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Charter for Visiting Music Teachers

This charter, a collaboration between the MU and the National Education Union, describes how schools and visiting music teachers (VMTs) can work together effectively.

Last updated: 29 January 2024

Music education is of vital importance to the Musicians’ Union (MU) and the National Education Union (NEU). Both unions believe that children should be able to access a broad and balanced curriculum that includes music, and that the benefits of music education are profound and lifelong.

School music education is typically delivered through a combination of classroom and instrumental teaching. Where schools have a strong commitment to music, a significant number of children will have instrumental lessons, and this is where VMTs play a vital role in the delivery of a school’s music education programme. In addition, some VMTs will also deliver classroom music teaching.

Working as a VMT is not easy. VMTs sometimes report that they feel like outsiders in the school community, lacking support and visibility in the school environment. Working across multiple schools can also present challenges, and pay and contracts can be variable.

This charter from the MU and the NEU sets out to resolve some of these issues by providing a simple guide to what VMTs require from schools to do their jobs effectively. It is updated from an earlier version published in 2018.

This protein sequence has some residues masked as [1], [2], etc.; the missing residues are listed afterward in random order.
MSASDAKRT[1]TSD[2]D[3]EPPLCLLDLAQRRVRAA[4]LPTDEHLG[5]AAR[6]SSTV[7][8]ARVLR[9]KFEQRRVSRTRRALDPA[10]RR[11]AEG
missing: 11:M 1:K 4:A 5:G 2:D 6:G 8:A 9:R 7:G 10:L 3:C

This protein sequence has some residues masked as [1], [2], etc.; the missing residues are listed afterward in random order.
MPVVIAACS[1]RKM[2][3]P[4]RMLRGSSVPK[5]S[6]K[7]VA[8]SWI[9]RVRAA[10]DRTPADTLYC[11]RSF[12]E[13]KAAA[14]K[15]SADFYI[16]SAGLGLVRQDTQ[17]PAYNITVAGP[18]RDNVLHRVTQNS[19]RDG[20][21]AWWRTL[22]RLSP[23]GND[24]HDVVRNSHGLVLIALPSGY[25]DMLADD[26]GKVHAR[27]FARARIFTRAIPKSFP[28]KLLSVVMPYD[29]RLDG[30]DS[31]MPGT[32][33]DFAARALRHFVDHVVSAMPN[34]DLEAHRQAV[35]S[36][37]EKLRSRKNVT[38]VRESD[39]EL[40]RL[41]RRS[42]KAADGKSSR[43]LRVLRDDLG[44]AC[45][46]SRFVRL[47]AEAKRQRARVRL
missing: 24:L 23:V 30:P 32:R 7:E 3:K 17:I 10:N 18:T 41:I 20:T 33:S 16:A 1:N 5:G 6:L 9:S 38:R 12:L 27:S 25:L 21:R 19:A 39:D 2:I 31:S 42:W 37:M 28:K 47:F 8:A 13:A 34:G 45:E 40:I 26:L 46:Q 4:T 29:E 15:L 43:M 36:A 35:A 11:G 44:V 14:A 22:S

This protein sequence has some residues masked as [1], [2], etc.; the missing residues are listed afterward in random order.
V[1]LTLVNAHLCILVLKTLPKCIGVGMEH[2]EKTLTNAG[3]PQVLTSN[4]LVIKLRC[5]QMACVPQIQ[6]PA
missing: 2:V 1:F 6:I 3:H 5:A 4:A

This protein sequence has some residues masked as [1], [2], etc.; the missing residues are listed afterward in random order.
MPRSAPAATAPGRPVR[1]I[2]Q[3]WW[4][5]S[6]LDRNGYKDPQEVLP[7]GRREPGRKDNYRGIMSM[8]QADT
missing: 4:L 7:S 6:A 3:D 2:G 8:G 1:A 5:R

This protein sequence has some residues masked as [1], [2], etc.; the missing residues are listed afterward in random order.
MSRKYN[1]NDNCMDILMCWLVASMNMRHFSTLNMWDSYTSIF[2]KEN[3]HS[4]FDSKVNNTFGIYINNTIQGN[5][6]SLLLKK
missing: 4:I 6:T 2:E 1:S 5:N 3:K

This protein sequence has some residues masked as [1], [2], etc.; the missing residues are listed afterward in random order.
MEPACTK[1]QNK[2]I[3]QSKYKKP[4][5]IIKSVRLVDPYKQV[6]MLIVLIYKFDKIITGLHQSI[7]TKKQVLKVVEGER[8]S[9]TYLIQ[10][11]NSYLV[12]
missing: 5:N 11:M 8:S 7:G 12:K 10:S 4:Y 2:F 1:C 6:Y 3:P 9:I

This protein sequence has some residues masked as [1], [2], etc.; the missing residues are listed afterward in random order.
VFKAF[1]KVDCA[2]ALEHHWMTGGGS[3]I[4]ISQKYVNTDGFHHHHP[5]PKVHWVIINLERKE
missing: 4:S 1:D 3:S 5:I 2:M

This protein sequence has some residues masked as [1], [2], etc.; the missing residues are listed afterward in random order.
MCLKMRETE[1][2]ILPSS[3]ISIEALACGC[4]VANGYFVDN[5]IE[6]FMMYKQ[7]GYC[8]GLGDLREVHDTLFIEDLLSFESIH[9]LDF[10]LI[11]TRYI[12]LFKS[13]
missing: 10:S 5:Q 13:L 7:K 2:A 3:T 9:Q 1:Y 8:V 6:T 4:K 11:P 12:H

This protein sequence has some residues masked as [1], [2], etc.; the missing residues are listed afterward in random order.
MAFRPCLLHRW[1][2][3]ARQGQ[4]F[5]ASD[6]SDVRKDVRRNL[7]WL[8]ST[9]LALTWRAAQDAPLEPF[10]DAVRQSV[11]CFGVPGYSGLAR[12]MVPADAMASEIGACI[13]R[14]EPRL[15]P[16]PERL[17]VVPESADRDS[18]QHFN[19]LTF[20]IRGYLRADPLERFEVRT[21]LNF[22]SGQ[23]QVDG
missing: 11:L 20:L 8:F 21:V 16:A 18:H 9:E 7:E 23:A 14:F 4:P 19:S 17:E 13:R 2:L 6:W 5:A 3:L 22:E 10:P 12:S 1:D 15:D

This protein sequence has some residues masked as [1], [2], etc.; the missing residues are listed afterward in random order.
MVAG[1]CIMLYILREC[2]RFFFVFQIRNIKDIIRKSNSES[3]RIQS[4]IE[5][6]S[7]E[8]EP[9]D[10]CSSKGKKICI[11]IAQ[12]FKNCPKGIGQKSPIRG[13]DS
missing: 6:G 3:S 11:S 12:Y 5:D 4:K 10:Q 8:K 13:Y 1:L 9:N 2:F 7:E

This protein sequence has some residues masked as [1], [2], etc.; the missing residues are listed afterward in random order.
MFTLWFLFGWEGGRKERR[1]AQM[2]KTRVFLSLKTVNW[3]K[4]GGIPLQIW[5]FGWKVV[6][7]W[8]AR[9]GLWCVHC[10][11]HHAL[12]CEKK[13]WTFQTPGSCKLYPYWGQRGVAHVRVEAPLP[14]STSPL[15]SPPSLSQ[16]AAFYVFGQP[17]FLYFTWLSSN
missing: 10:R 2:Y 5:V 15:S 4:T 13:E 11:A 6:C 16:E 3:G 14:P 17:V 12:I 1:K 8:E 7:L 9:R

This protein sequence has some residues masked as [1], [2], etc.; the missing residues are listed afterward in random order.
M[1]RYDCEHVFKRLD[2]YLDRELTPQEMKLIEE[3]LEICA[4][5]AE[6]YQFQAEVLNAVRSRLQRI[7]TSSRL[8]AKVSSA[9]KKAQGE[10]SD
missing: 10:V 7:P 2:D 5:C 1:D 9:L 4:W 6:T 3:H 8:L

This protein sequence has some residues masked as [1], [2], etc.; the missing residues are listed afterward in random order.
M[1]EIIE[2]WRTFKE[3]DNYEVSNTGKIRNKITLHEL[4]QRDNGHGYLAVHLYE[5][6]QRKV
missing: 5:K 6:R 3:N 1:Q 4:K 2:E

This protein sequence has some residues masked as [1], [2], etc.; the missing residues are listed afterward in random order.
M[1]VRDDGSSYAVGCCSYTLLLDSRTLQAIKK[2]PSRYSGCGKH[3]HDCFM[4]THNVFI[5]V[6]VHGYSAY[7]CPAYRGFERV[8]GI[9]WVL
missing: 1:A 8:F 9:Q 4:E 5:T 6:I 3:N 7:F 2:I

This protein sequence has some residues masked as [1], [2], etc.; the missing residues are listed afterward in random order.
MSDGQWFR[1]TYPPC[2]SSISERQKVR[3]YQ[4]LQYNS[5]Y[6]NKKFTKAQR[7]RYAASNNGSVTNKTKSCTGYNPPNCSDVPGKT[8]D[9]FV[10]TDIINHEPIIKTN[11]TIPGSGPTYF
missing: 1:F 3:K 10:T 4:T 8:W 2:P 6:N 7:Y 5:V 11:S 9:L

Who are VMTs and what do they do?

VMTs, also known as peripatetic music teachers, undertake a wide range of roles in schools including:

  • One-to-one instrumental/vocal lessons
  • Whole-class instrumental/vocal/ensemble teaching
  • Curriculum/classroom music teaching
  • After-school music clubs and groups

What support should be provided from schools?

To support VMTs, schools should provide:

  • A strong commitment to music, of which it is understood that VMTs are a vital part
  • A welcoming environment in which to work
  • Opening times and building access details
  • Emergency evacuation and fire drill details
  • School map
  • Timetable
  • Term dates
  • Dates of exams, reading/revision weeks, sports days and other key events
  • Information about any forthcoming inspections or observations
  • Key staff information and contacts, including the designated safeguarding lead
  • Policies and procedures
  • Pupils’ special needs or safeguarding needs if relevant
  • Expectations for lessons, e.g. upcoming concerts or exams to prepare for

What should school staff provide?

School staff should: